A veteran Bay Street entrepreneur wants to demolish the idea that it's smart to buy a house as soon as you can after graduating and starting a career.
Joe Canavan urges young adults to invest in the stock market and avoid home ownership until their mid- to late-30s. Young keeners who buy homes are limiting themselves, he says. They're tying themselves down at a time when flexibility is a real asset, and they're building less wealth.
Since 2000, stocks have undergone two shocking corrections and houses have risen steadily in price. Mr. Canavan, an investor in several new financial industry start-ups, cautions both millennials and their parents from drawing a lesson that home ownership is the best way to build wealth. "That's just incorrect," he said. "The math doesn't play out."
The average national house price rose about 5.8 per cent annually on average over the past 30 years, which is a great result from an asset that is supposed to merely keep up with inflation. But the Canadian stock market averaged 9 per cent annually over that period with dividends included.
Houses have one big advantage over stocks – you can sell your home tax-free if it's your main residence. You'll pay taxes on the capital gains and dividends your stocks produce, unless you keep them in a tax-free savings account. But there's more to Mr. Canavan's views on housing than just pure numbers.
He sees houses as a responsibility that doesn't mesh well with the lifestyle of the young adult who wants to work hard and build a career. "You don't really have any need to carry around a giant obligation on your back at this age. And that's what a house really is."
Here's the Canavan plan: Graduate in your early 20s and find a place to rent in the city where you work. Be close to public transportation so you have the option of not owning a car. With every paycheque, invest what's left over after you cover necessities in an investment account. "If the money is constantly going into your investment account, it's constantly working for you and you're less likely to blow it on frivolous things."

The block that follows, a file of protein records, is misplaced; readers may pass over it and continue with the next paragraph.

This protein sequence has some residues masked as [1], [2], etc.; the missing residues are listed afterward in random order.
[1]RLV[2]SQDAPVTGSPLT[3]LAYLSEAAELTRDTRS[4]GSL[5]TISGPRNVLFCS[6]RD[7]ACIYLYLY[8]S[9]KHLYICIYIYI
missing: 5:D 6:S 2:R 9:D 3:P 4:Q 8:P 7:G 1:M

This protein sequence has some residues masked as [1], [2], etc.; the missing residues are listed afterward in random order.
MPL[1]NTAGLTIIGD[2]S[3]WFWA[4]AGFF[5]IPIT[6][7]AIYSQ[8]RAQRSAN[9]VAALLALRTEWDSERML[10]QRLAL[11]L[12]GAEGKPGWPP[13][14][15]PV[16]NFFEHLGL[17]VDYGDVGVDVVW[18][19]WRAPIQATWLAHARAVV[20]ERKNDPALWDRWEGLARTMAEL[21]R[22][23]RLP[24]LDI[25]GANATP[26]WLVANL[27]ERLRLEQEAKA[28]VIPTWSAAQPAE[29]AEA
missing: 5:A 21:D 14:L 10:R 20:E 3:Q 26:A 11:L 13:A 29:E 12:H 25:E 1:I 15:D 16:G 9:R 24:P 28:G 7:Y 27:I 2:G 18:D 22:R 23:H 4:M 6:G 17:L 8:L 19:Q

Target home ownership in your mid- to late-30s, which is what Mr. Canavan himself did. In his younger years, he rented modest apartments in Toronto's Beaches and Yonge and Eglinton neighborhoods. He was married at 35 and bought a house a couple of years later, when he and his spouse had a child. "Because I had invested all the money in equities, we bought our house with cash. I didn't have a mortgage."
Mr. Canavan launched two mutual fund companies early in his career – GT Global and Synergy Asset Management. In both cases, the wealth he built while renting and not owning a home was instrumental.
Our culture places a huge emphasis on home ownership as a sign of achievement and stability, and today's young adults are buying in. In a poll of millennials done early last year, roughly 90 per cent indicated a desire to buy a house or had already bought one. Mr. Canavan concedes that there's a touch and feel to home ownership that appeals to people. "But tying yourself down to that in your 20s? I don't see any logic showing why that's a great decision."
Parental pressure is also a factor in young people buying homes. Many parents of Gen Y kids have done well in the housing market and want the same for their kids. These parents are encouraging, if not pressuring, their kids to buy, and they're providing down payment money to speed the process along. Mr. Canavan suggests young adults thank their parents profusely for the money and then explain that it will be invested for a house purchase later on.
Mr. Canavan's advice is radical because it postpones home buying, and because it puts a level of trust in the stock market that many millennials can't share after watching the stock market crash twice in the past 15 years. But he insists stocks are the better investment – they helped him build wealth in his younger years, and they can work just as well for millennials who are willing to invest aggressively for a decade or longer. "You can build an awful lot of wealth from 22 to 33 years old."
More on the Canavan Plan.